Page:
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Risk of infection and adverse outcomes among pregnant working women in selected occupational groups: A study in the Danish National Birth Cohort.
Environ Health. 2010;9:70
Publication Type
Maria Morales-Suárez-Varela
Linda Kaerlev
Jin Liang Zhu
Agustín Llopis-González
Natalia Gimeno-Clemente
Ellen A Nohr
Jens P Bonde
Jorn Olsen
Author Affiliation
Department of Preventive Medicine, University of Valencia, Spain.
Environ Health. 2010;9:70
Publication Type
Child Care - manpower
Cohort Studies
Congenital Abnormalities - epidemiology
Denmark - epidemiology
Food Industry - manpower
Health Personnel
Infant, Newborn
Occupational Diseases - epidemiology - microbiology
Occupational Exposure - adverse effects
Pregnancy Complications, Infectious - epidemiology - microbiology
Pregnancy Outcome - epidemiology
Pregnant Women
Risk factors
Teaching - manpower
Exposure to infectious pathogens is a frequent occupational hazard for women who work with patients, children, animals or animal products. The purpose of the present study is to investigate if women working in occupations where exposure to infections agents is common have a high risk of infections and adverse pregnancy outcomes.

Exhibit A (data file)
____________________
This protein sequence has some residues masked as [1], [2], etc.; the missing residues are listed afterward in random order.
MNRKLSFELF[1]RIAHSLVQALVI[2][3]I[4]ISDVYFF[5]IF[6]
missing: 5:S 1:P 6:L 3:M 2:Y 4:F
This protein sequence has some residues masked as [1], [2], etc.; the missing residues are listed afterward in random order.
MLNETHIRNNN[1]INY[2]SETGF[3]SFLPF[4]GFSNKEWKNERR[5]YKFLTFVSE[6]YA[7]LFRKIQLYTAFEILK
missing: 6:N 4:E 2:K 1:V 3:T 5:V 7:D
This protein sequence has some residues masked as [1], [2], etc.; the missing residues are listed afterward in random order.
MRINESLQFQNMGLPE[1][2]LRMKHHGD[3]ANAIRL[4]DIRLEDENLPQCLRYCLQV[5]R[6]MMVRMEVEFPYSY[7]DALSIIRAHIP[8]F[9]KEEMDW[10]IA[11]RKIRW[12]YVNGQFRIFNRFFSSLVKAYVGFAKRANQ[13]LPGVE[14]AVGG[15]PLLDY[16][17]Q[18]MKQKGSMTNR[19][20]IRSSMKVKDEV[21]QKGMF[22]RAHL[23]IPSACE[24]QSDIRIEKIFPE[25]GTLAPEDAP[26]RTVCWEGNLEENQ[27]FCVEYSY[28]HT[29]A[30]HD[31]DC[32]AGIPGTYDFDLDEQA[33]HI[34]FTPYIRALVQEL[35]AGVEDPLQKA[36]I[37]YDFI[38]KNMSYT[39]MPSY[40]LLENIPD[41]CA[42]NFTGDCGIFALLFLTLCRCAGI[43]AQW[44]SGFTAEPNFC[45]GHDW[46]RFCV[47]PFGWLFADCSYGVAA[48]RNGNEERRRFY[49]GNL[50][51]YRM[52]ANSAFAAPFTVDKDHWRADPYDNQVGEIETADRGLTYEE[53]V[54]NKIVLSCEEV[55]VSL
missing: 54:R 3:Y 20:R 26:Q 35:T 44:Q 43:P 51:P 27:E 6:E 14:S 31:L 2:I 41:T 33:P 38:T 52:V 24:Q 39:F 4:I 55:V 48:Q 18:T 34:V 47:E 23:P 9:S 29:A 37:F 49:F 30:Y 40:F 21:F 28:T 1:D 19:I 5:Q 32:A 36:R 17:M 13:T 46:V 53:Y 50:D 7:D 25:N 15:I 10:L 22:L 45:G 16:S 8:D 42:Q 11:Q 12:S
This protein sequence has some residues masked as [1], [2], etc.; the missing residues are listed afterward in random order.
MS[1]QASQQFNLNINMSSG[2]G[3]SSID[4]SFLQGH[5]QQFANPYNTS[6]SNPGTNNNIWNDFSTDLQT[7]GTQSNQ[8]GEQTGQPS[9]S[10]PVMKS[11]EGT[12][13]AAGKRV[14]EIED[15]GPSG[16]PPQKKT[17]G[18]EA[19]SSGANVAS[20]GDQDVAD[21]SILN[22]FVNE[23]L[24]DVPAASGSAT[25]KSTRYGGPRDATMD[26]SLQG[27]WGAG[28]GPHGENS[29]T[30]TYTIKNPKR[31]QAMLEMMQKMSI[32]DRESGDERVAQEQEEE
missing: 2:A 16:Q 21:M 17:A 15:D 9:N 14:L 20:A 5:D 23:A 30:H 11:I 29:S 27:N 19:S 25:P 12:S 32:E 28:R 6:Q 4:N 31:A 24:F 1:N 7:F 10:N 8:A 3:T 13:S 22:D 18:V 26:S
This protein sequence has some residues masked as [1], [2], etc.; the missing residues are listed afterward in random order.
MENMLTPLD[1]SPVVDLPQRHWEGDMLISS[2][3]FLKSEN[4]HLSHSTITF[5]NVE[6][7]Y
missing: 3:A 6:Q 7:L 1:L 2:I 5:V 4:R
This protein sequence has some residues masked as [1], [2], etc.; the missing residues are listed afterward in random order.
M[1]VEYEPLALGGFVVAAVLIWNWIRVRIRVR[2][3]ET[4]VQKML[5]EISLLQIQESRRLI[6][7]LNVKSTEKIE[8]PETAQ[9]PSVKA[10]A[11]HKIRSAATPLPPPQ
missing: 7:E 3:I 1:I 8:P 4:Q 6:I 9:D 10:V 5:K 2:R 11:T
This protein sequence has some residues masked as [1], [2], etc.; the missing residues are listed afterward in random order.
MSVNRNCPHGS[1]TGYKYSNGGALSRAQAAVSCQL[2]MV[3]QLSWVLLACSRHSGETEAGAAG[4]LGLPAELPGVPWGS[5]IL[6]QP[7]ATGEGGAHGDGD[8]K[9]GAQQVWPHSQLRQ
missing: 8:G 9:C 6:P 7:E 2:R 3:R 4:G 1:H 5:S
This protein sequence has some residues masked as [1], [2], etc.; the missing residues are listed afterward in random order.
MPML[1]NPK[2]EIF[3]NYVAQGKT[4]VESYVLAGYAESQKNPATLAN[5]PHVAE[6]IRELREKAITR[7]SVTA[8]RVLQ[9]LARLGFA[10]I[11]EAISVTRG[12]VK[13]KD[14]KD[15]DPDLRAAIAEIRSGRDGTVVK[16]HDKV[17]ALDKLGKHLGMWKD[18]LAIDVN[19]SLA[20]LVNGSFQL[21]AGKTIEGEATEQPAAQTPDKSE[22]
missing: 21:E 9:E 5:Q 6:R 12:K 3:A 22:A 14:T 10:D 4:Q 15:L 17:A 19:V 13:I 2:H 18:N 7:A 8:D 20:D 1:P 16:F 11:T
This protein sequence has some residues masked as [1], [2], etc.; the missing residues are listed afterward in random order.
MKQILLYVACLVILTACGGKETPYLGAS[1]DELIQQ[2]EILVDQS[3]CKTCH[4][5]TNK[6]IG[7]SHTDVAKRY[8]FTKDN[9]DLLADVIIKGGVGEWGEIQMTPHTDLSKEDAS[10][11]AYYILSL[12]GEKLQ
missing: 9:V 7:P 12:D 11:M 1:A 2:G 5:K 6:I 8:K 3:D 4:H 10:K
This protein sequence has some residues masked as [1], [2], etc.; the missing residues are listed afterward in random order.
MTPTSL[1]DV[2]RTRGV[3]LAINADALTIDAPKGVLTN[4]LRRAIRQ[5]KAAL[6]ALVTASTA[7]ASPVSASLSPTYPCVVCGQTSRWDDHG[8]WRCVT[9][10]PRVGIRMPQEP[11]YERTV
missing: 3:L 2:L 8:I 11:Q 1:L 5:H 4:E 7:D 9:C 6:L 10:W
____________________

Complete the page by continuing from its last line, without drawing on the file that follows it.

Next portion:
We used data from the Danish National Birth Cohort, a population-based cohort study and studied the risk of Infection and adverse outcomes in pregnant women working with patients, with children, with food products or with animals. The regression analysis were adjusted for the following covariates: maternal age, parity, history of miscarriage, socio-occupational status, pre-pregnancy body mass index, smoking habit, alcohol consumption.
Pregnant women who worked with patients or children or food products had an excess risk of sick leave during pregnancy for more than three days. Most of negative reproductive outcomes were not increased in these occupations but the prevalence of congenital anomalies (CAs) was slightly higher in children of women who worked with patients. The prevalence of small for gestational age infants was higher among women who worked with food products. There was no association between occupation infections during pregnancy and the risk of reproductive failures in the exposed groups. However, the prevalence of CAs was slightly higher among children of women who suffered some infection during pregnancy but the numbers were small.
Despite preventive strategies, working in specific jobs during pregnancy may impose a higher risk of infections, and working in some of these occupations may impose a slightly higher risk of CAs in their offspring. Most other reproductive failures were not increased in these occupations.
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PubMed ID
21078155 View in PubMed
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